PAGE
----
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(Pocket-lint) - With so many compact, sleek and metal-bodied digital cameras from Canon in the Ixus range, it’s not always a good thing that they all look so similar. On the outside the Ixus 400 looks no different to the Ixus v3. Here we compare and contrast the two to tell you what’s new.

The first and probably most important thing you’ll notice is that the Ixus 400 is a four mega pixel camera compared to its younger brother’s three. Furthermore the Ixus 400 also has a quick selection jog wheel on the rear of the camera and slightly different button location.

Like the v3 the size and usability of the 400 is just about right. It's still small enough to fit in your pocket without causing too many problems. Although the design isn’t as curvy as the Olympus’ Mju 300 for example, the Ixus remains stylish. The red eye stunner and optical viewfinder accompany the built-in flash. The rear holds a plethora of buttons making accessing the menu system a breeze. Users can quickly and easily change between auto, manual, panorama and movie modes with the addition of a new jog wheel. Switching between playback and shooting mode is, like the v3 and other Ixus models, still performed by a sliding switch.

Those wishing to use the optical viewfinder instead of the 1.5in LCD display will suffer from major parallax. Placing the new jog wheel elsewhere so the viewfinder could be better aligned with the lens would have been a better design choice. The rear of the camera houses quick access menu buttons for deleting images, choosing flash modes and setting some of the pre-programmed options.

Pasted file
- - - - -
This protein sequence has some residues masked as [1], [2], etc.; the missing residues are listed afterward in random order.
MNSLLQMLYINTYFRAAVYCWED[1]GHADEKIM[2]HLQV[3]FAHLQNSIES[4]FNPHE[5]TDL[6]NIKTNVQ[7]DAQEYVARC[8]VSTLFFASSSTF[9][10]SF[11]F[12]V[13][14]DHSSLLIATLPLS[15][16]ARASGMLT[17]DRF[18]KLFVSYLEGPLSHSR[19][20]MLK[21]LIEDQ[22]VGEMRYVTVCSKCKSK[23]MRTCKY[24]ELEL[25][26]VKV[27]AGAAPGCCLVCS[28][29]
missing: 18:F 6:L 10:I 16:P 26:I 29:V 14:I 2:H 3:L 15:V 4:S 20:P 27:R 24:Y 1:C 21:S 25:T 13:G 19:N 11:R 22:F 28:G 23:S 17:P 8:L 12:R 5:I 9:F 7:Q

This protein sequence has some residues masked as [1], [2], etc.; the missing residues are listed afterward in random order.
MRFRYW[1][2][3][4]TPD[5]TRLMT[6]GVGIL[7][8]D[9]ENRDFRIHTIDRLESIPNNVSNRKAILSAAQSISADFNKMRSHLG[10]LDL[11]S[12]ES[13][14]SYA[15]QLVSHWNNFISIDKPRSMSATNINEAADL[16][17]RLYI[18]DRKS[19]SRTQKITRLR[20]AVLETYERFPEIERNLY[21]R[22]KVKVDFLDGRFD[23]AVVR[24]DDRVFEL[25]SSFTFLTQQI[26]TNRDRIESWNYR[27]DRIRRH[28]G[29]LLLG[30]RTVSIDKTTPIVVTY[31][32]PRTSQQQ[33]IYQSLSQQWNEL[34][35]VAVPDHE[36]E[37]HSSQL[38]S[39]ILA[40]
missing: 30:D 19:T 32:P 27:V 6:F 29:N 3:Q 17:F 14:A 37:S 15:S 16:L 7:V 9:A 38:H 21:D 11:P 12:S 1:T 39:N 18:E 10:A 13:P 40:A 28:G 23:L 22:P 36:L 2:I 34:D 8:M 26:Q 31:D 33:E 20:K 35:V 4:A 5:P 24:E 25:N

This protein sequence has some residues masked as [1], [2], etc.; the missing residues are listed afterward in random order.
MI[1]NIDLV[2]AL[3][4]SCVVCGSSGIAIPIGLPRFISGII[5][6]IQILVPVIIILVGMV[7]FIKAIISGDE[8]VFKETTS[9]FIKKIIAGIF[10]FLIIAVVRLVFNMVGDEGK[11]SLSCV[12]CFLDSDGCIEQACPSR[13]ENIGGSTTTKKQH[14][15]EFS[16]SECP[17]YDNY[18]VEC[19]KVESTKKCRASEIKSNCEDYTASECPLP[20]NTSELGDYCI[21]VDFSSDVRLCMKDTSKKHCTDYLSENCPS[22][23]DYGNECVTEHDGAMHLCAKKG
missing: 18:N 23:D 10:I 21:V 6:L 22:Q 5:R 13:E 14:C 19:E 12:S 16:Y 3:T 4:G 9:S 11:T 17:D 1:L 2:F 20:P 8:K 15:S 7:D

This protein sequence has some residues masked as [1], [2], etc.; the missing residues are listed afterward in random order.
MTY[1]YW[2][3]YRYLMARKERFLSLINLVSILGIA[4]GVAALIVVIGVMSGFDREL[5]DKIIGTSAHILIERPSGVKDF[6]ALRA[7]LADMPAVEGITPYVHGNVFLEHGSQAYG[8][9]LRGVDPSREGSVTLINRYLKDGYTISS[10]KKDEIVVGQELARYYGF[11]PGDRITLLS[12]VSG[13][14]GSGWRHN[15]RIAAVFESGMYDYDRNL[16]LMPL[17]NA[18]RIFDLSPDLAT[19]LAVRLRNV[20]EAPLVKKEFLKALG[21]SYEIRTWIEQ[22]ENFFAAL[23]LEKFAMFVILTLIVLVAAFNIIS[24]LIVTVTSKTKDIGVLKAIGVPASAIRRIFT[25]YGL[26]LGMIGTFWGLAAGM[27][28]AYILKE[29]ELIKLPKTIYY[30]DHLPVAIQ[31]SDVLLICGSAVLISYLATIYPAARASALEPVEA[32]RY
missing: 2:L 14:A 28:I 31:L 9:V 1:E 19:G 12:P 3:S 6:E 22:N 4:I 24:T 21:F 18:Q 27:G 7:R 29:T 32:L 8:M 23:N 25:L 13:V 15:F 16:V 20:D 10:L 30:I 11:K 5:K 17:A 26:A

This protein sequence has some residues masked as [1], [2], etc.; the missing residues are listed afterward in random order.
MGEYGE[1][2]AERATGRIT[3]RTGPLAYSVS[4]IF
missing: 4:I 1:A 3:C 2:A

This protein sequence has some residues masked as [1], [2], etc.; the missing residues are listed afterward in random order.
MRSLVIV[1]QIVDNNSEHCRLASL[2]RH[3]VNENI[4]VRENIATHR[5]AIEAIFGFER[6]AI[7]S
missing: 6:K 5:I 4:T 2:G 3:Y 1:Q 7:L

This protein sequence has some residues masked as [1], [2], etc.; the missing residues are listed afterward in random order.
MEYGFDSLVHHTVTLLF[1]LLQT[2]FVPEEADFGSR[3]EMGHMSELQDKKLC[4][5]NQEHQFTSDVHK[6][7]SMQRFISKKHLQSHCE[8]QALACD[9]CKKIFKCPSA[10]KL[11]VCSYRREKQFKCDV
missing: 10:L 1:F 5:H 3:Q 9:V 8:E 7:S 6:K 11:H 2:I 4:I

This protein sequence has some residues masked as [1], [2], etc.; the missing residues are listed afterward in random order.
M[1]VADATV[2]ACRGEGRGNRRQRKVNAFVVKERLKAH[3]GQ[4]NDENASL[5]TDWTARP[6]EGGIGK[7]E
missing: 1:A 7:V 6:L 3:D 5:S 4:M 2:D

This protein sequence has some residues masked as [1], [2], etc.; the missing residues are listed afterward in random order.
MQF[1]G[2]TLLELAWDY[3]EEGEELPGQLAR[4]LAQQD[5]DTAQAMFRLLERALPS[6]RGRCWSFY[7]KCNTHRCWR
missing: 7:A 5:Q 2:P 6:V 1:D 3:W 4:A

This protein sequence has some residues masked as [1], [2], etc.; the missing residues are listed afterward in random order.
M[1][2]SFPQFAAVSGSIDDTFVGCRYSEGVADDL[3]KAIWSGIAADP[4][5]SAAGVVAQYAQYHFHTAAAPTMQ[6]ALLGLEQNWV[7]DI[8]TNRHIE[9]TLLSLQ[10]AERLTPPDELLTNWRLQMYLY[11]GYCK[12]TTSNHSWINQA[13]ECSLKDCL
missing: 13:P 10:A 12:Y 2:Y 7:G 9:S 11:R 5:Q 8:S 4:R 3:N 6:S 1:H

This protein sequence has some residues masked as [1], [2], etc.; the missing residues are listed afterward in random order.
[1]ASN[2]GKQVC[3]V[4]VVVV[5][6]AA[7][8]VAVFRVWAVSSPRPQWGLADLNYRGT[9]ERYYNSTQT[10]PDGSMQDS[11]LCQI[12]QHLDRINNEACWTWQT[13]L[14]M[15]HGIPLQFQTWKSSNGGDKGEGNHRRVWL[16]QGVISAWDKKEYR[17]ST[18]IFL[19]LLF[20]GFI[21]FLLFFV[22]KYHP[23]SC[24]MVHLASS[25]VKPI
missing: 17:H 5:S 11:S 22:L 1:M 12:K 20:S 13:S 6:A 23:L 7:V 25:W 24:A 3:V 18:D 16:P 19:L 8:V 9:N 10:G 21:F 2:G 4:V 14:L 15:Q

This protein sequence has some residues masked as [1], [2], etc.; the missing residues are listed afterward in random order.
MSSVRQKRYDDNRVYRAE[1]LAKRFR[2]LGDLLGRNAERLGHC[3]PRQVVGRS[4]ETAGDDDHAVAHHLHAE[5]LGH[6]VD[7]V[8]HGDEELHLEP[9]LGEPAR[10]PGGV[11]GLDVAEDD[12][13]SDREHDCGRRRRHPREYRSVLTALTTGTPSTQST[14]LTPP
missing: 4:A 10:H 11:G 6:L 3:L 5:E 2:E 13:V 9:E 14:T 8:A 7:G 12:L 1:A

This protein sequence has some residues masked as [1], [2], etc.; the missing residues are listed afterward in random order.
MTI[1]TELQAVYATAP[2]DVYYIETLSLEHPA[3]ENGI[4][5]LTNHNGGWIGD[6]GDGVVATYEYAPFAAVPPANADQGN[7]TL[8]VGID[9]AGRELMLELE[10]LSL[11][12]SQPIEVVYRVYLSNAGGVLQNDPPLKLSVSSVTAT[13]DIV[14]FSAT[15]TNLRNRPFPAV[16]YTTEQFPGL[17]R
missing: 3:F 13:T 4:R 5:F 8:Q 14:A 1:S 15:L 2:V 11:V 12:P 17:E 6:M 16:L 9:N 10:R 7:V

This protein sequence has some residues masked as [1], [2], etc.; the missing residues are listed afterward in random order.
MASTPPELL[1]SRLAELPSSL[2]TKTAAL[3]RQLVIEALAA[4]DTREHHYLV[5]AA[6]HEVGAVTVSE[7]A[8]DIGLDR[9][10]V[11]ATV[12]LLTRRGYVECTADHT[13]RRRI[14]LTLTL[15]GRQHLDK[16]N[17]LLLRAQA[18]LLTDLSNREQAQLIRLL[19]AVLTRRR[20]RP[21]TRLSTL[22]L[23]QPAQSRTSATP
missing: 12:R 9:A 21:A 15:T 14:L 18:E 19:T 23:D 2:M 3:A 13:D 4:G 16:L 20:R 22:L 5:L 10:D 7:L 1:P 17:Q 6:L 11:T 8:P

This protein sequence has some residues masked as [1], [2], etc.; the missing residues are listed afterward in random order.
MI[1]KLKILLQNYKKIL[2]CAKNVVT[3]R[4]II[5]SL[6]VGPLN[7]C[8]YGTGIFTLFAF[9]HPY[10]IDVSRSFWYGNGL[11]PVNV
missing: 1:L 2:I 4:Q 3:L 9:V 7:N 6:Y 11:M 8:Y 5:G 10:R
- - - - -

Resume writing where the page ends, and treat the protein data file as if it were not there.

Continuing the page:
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Battery life is pretty good giving you about two short trips out before asking to be recharged and it faired about the same as the Ixus v3.

Canon has included a 32Mb Compact Flash card in the box and this will soon get filled up with pictures when at its highest setting. Connection to the PC is via a USB socket and the camera also offers a TV out for those people wishing to view their images away from the constraints of a PC. To aid in this and save cricked necks, the camera also has the ability to detect the camera orientation. If the image was taken portrait or landscape style the cameras software will make sure that the image is displayed accordingly on the LCD monitor on the camera and the Television set.

Inside, the camera is fairly similar to the Ixus v3 bar the mega pixel count. It too sports a 3x optical zoom offering 36 - 108mm equivalent in a 35mm camera all at an f/stop range of 2.8 to 4.9. The camera also offers a digital zoom as well, giving you a combined total of 11x zoom, but as always the digital option should be used sparingly. The Ixus 400 offers users a 5cm Macro mode for close up detail and four ISO settings ranging from 50 to 400 for different situtations.

When it comes to picture quality the Ixus 400 offers four picture sizes with the additional option of selecting superfine, fine and normal for the compression. Still image sizes are: (L)2272 x 1704, (M1)1600 x 1200, (M2)1024 x 768, (S)640 x 480.


The shooting results of the Ixus 400 were very good. Images were crisp and clear, with plenty of detail similar to the v3, but the higher resolution made for even better pictures.

Pixellation on images really only started to become apparent at 300 per cent when blown up for further inspection and this shows that making these images larger without fear is easily possible. Skin tones, sky and greens all coped well, even when they were in the same picture and colours were vibrant (see Tigger and fairground images)

Overall this is a very good four mega pixel camera in a small case. It will be interesting to see how it fairs against the Mju 400 digital or the Konica's Revio KD-400Z in the market place. In the meantime this is still a good camera with plenty of options to keep you going. If you're a Canon fan through and through you won't be disappointed.

Writing by Stuart Miles. Originally published on 15 December 2003.